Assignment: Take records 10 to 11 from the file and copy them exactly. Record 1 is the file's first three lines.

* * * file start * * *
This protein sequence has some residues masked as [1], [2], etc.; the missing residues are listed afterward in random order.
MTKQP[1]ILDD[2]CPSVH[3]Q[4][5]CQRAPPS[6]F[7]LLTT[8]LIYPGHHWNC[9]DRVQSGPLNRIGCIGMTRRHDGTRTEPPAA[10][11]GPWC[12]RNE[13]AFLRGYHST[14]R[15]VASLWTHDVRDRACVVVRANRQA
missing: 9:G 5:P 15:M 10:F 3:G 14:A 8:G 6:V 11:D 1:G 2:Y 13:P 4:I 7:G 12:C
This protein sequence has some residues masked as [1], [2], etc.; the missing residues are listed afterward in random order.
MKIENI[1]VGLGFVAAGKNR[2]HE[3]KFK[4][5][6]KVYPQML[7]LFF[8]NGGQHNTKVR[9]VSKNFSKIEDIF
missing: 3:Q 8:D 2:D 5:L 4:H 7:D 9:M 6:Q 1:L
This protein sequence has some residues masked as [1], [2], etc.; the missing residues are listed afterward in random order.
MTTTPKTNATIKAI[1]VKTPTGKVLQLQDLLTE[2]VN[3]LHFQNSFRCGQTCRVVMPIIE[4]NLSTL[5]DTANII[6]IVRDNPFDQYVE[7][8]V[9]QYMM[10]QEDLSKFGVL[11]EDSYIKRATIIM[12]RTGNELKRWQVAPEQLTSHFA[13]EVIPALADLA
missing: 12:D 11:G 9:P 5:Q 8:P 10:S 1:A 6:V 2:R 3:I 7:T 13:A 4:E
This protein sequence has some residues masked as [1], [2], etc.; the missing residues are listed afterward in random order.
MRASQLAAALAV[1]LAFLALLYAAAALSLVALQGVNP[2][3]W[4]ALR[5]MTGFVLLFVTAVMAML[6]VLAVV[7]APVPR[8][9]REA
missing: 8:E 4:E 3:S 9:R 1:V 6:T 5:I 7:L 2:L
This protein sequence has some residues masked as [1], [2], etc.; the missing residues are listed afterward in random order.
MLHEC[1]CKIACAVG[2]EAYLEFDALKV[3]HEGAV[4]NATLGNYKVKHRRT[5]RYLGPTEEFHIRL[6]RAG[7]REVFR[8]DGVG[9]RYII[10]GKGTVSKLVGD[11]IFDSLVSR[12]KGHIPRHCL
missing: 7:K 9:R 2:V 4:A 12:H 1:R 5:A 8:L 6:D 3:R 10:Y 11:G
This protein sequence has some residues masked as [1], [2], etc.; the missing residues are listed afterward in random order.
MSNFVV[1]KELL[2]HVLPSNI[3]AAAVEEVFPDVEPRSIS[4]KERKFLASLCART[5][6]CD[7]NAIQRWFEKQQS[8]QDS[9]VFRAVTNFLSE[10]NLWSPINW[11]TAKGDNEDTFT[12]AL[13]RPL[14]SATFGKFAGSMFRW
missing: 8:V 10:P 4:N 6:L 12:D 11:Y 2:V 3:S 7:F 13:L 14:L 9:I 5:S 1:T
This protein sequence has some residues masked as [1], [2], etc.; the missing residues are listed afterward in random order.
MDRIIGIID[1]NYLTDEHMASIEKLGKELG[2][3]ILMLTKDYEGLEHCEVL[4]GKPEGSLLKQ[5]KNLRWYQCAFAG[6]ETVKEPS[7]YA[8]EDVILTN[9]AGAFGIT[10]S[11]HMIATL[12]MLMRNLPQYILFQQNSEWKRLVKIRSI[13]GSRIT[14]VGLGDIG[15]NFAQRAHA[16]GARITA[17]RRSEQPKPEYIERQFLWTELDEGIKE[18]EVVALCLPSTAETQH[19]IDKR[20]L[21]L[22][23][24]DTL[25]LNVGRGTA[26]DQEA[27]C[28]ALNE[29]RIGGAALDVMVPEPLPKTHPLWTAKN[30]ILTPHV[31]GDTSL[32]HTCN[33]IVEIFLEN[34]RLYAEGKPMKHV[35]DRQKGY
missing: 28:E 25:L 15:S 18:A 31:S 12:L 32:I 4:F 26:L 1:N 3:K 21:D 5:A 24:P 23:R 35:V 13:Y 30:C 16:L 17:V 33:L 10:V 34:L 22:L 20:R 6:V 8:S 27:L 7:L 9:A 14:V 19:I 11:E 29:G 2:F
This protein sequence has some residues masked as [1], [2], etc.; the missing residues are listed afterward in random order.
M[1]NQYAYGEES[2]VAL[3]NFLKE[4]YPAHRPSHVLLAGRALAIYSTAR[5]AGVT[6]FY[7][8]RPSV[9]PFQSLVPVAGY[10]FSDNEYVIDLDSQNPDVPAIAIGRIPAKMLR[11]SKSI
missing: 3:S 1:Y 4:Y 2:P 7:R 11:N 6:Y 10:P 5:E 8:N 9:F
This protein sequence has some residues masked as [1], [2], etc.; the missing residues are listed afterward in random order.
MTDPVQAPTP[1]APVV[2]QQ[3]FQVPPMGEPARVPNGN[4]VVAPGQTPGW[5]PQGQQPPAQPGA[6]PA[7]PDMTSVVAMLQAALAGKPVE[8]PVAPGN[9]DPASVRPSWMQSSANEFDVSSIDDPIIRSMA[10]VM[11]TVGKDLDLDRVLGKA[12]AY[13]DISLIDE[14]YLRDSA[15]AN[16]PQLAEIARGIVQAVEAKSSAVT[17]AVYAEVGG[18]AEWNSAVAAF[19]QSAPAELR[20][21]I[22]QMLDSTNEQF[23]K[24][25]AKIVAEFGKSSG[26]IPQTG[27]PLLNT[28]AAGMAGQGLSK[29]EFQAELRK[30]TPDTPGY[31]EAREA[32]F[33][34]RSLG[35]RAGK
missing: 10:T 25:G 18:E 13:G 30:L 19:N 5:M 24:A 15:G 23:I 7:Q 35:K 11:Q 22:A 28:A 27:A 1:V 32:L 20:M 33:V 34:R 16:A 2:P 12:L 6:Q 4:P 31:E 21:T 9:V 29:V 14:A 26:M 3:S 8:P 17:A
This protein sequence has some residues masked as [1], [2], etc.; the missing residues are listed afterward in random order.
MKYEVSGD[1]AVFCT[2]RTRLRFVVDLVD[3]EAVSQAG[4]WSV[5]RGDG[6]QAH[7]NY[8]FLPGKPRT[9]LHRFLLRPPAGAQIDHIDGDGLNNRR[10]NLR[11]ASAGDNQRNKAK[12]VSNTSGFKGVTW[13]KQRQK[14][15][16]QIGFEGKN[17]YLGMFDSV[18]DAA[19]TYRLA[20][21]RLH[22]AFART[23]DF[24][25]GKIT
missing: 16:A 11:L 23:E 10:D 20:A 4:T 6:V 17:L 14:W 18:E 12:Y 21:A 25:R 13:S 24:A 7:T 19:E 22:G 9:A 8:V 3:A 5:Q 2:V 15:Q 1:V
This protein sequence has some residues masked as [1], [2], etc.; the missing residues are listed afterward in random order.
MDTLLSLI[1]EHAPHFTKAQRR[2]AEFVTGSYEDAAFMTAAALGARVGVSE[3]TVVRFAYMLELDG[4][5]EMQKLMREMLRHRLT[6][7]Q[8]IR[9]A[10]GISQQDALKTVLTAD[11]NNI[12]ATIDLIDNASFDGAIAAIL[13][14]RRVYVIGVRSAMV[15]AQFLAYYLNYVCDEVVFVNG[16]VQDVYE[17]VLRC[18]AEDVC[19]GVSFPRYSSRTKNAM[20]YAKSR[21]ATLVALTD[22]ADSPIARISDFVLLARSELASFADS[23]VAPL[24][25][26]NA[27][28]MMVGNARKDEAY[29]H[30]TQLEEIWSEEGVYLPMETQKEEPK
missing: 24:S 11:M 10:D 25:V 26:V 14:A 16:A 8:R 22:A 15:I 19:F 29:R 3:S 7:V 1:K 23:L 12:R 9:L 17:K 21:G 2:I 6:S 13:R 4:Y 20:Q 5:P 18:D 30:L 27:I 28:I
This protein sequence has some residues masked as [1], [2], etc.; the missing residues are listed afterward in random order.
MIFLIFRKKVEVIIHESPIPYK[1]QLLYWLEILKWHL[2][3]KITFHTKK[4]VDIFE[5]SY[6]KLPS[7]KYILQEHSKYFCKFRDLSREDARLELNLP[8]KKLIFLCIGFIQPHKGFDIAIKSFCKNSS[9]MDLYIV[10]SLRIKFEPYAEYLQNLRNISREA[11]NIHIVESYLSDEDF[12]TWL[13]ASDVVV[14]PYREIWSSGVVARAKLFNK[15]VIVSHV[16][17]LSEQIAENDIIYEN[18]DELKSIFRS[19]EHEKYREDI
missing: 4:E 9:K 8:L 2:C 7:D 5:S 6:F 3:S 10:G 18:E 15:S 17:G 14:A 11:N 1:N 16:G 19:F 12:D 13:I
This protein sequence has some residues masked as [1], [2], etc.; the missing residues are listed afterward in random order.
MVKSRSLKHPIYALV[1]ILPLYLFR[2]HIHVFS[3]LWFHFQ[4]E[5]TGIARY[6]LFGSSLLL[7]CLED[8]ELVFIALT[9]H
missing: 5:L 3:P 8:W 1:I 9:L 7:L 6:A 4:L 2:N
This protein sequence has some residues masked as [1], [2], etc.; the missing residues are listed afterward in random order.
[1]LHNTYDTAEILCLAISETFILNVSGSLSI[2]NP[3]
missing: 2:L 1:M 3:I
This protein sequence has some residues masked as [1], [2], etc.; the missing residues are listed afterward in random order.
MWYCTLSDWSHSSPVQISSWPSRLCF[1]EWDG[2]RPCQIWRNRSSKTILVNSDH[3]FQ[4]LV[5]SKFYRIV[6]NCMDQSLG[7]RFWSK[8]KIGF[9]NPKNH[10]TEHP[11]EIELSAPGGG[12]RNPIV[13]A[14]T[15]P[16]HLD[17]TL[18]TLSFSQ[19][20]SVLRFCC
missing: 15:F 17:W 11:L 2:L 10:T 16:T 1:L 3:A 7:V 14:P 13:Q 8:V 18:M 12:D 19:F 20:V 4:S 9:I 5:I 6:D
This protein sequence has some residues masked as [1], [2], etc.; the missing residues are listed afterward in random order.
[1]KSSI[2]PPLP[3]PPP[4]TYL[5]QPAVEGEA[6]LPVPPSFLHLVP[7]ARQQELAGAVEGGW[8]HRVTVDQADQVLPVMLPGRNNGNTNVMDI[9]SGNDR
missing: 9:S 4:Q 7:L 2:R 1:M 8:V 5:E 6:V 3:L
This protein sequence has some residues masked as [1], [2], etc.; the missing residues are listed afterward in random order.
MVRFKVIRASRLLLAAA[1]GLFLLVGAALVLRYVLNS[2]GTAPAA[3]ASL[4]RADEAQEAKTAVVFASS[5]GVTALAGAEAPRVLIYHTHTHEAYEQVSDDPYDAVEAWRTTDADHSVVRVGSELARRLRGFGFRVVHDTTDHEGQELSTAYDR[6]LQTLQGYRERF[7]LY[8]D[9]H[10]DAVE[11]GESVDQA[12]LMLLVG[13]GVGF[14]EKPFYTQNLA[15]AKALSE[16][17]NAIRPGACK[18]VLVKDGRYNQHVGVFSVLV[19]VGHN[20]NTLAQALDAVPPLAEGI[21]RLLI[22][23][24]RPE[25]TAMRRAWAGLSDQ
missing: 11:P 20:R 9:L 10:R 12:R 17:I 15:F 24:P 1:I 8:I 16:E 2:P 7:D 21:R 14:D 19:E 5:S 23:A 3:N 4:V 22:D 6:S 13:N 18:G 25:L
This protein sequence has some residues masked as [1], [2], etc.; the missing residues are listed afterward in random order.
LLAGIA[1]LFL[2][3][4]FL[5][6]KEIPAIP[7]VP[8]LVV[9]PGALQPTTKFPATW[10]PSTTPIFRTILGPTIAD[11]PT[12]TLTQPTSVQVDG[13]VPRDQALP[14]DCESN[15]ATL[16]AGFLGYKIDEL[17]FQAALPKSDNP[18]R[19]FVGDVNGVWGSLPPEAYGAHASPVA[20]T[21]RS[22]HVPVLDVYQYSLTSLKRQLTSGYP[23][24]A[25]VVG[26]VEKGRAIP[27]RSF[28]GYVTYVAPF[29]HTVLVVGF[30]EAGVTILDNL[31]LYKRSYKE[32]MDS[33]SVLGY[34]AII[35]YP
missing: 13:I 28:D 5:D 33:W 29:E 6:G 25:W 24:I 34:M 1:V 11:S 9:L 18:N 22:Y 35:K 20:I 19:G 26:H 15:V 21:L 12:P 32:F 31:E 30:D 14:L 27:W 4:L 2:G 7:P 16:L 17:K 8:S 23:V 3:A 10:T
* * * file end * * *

This protein sequence has some residues masked as [1], [2], etc.; the missing residues are listed afterward in random order.
MKYEVSGD[1]AVFCT[2]RTRLRFVVDLVD[3]EAVSQAG[4]WSV[5]RGDG[6]QAH[7]NY[8]FLPGKPRT[9]LHRFLLRPPAGAQIDHIDGDGLNNRR[10]NLR[11]ASAGDNQRNKAK[12]VSNTSGFKGVTW[13]KQRQK[14][15][16]QIGFEGKN[17]YLGMFDSV[18]DAA[19]TYRLA[20][21]RLH[22]AFART[23]DF[24][25]GKIT
missing: 16:A 11:L 23:E 10:D 20:A 4:T 6:V 17:L 14:W 18:E 12:Y 21:A 25:R 13:S 24:A 7:T 19:E 22:G 9:A 8:V 3:A 5:Q 2:V 15:Q 1:V
This protein sequence has some residues masked as [1], [2], etc.; the missing residues are listed afterward in random order.
MDTLLSLI[1]EHAPHFTKAQRR[2]AEFVTGSYEDAAFMTAAALGARVGVSE[3]TVVRFAYMLELDG[4][5]EMQKLMREMLRHRLT[6][7]Q[8]IR[9]A[10]GISQQDALKTVLTAD[11]NNI[12]ATIDLIDNASFDGAIAAIL[13][14]RRVYVIGVRSAMV[15]AQFLAYYLNYVCDEVVFVNG[16]VQDVYE[17]VLRC[18]AEDVC[19]GVSFPRYSSRTKNAM[20]YAKSR[21]ATLVALTD[22]ADSPIARISDFVLLARSELASFADS[23]VAPL[24][25][26]NA[27][28]MMVGNARKDEAY[29]H[30]TQLEEIWSEEGVYLPMETQKEEPK
missing: 24:S 11:M 10:D 25:V 26:V 14:A 16:A 8:R 22:A 15:I 19:F 29:R 3:S 7:V 1:K 23:L 12:R 9:L 17:K 21:G 2:I 6:S 13:R 4:Y 20:Q 5:P 18:D 30:L 27:I 28:I